So again, Pascal had said in the opening of the chapter : “ It is the design of God to redeem mankind;” and he mentions various reasons why men will not accept the message of reconciliation. But the Oxford Tractators' adopted version reverses his argument, as though he had said, “ It is the design of God to sanctify mankind,” and had gone on to shew that men will not believe the doctrine because they hate holiness. This indeed is true; but it is not the particular truth which Pascal was exhibiting in this chapter; and his words CARIST. OBSERV. No. 29.

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must be mistranslated to sustain it. He had just before said, (Taylor's version): “ It is the design of God rather to rectify the will,” (that we may admit humbling views of our fallen and miserable condition) “ than to satisfy the understanding;"

;" * that is, to make the evidences of revelation so irresistible that the most self-conceited infidel must have confessed them to be irrefragable. “ In the absence,” says he, “ of obscurity, man could not be sensible of his fallen nuture; and were he left in total darkness, he would despair of a remedy.The remedy was the atonement. Assuredly all this points to the matter of “justification;" whereas the Oxford Tract implies the contrary; making God's object, and man's difficulty, to be about sanctification ; as if men felt no objection to the doctrines of grace; but were prompt to lay hold of the atonement of Christ, in order to evade“ working out their salvation with fear and trembling." True, we repeat, there is much of antinomianism in men's hearts; but is there no repugnance also to the doctrines of original and actual sin, and man's guilt and weakness; to Christ's all-sufficient sacrifice, and the renunciation of human merit?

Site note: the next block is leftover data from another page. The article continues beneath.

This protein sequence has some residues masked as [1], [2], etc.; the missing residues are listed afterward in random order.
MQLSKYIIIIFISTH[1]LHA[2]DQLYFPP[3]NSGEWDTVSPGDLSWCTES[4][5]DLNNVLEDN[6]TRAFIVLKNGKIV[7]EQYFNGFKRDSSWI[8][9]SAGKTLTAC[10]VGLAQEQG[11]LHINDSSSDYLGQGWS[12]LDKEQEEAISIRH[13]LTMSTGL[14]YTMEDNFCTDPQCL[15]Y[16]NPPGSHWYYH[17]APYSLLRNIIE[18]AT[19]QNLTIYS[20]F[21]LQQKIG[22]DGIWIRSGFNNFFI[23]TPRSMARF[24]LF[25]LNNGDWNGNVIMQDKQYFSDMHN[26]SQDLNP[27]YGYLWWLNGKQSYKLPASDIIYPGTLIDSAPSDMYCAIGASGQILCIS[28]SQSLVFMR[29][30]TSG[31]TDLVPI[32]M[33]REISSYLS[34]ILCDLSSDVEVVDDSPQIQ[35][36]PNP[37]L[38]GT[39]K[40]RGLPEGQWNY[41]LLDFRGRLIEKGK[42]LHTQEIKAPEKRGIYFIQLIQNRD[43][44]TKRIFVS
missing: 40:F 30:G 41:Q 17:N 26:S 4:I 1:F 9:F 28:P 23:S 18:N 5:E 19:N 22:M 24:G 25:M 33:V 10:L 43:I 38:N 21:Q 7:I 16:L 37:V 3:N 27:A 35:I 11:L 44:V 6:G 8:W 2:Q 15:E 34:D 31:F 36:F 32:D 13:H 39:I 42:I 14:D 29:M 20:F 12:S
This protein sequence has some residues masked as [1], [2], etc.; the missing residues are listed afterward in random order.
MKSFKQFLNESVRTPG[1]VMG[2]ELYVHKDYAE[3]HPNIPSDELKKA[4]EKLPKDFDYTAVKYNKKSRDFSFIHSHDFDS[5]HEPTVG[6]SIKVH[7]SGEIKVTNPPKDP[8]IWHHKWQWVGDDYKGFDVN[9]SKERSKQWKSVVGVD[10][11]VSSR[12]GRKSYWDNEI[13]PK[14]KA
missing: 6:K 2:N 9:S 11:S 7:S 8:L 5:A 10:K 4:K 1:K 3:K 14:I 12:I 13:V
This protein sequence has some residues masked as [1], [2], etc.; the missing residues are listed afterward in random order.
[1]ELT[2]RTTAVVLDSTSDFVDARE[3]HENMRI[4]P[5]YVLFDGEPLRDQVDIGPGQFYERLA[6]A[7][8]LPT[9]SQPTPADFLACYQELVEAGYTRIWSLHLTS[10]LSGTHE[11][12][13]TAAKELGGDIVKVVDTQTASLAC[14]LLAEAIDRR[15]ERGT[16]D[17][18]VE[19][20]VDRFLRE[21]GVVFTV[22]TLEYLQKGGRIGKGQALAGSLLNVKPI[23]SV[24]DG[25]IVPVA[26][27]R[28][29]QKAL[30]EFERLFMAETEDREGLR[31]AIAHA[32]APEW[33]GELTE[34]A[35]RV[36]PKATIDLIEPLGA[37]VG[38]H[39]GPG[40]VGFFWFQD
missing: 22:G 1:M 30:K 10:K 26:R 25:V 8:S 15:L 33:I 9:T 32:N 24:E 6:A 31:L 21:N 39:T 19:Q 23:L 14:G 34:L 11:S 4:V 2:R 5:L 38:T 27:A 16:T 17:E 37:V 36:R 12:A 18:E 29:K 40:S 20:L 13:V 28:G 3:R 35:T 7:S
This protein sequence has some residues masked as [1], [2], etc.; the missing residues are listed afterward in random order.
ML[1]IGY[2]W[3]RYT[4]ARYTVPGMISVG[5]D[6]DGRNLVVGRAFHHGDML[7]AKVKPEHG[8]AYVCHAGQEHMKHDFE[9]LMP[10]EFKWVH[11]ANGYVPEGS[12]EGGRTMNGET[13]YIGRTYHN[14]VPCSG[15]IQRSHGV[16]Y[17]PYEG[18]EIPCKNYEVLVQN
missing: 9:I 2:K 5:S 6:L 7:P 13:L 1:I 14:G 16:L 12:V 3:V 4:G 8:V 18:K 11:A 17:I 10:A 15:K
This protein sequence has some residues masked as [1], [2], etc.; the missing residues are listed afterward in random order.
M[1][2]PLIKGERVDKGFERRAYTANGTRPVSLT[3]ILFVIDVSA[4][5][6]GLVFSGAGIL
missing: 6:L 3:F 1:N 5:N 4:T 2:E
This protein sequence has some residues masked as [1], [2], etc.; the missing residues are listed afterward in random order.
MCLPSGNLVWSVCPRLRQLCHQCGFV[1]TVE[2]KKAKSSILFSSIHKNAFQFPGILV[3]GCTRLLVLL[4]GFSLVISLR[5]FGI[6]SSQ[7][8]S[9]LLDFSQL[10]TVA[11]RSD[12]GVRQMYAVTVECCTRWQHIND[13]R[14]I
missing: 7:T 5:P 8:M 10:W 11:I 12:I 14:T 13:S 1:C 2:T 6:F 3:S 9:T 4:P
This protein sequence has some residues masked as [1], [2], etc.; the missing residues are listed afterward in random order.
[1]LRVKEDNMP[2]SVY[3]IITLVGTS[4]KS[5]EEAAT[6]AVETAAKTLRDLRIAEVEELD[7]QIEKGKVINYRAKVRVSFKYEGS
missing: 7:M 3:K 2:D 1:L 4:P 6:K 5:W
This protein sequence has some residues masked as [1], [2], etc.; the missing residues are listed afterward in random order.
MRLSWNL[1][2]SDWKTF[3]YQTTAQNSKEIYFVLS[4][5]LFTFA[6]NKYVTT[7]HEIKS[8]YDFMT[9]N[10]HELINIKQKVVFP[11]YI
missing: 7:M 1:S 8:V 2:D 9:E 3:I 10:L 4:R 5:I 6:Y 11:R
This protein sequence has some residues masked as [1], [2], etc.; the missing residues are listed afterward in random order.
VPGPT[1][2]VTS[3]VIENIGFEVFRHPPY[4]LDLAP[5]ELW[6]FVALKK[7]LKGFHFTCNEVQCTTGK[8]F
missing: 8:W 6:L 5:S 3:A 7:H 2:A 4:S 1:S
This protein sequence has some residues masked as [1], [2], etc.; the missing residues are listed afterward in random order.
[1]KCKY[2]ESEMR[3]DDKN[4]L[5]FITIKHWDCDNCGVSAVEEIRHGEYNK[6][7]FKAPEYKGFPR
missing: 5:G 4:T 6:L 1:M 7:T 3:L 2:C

The question before us is, What is it that Pascal is pointing out as the “scandalum,” the offence, or as St. Paul says, "foolishness?" Is it the doctrines of grace or the exhortations to holiness? Is it justification or sanctification? Does he describe men as revolting in the pride of perverted reason from the declaration that they are fallen beings, and need an atonement; or only as objecting to the hallowed duties of those who embrace the atonement? Is the stumbling-block that men are justified by faith; or that they are to keep the commandments of God ? Hear his own declaration : (Chapter ix. of most of the English editions; but the transpositions of chapters, the arbitrary omission of some, the division of the work into two parts in the modern enlarged French editions, whereas it was formerly numbered consecutively, and the whole book appearing in four or five forms, prevent any specific reference being given without naming the particular text, version, or edition.) He says, in Mr. Taylor's translation—which however is exceedingly faulty—the word “ raison,” which occurs twice in two lines, being in the first translated “reasonableness," instead of reason; and the word " explain,” to make out Mr. Taylor's, not Pascal's, sense being substituted for “ attain to :”

“ Original sin is foolishness in the sight of men. This we allow : [Pascal means, that the Bible sets it forth as such; so far from being an objection, it was the very way in which God meant it to appear ; 'mais on le donne pour tel.'] But let not the defect of reasonableness (reason) in this doctrine be objected to,

How is it that Mr. Taylor, who renovation ; Mr. Taylor admits the formust be abundantly able to enter into mer, but virtually denies the latter. If the spirit of Pascal, so frequently di- not, why did he refuse to say, with Paslutes and so often mistranslates bim? cal, “rectify” the understanding as well There is nothing that corresponds as the will? We need as much to pray with “to satisfy” as distinguished from that God would "give us a right judg“to rectify" in the original, which is ment,' as that he would renew our afa concise and antithetical : "Le dessein fections. de Dieu est plus de perfectionner la We have looked to the title page and volonté que l'esprit?" Nay, the trans- the Introductory Essay, thinking it poslation is a perversion of Pascal's meaning; sible that the translation might not be which is that the design of God is to from Mr. Taylor's own pen; but there give man a right understanding, which is no notification of this kind; and the he had lost by the fall ; and not to lower title-page expressly states that the new his revelation to its perverted taste. translation, the original memoir, and the Pascal means that the intellect as well introductory essay, are “by Isaac as the heart of corrupted man requires Taylor, Esq."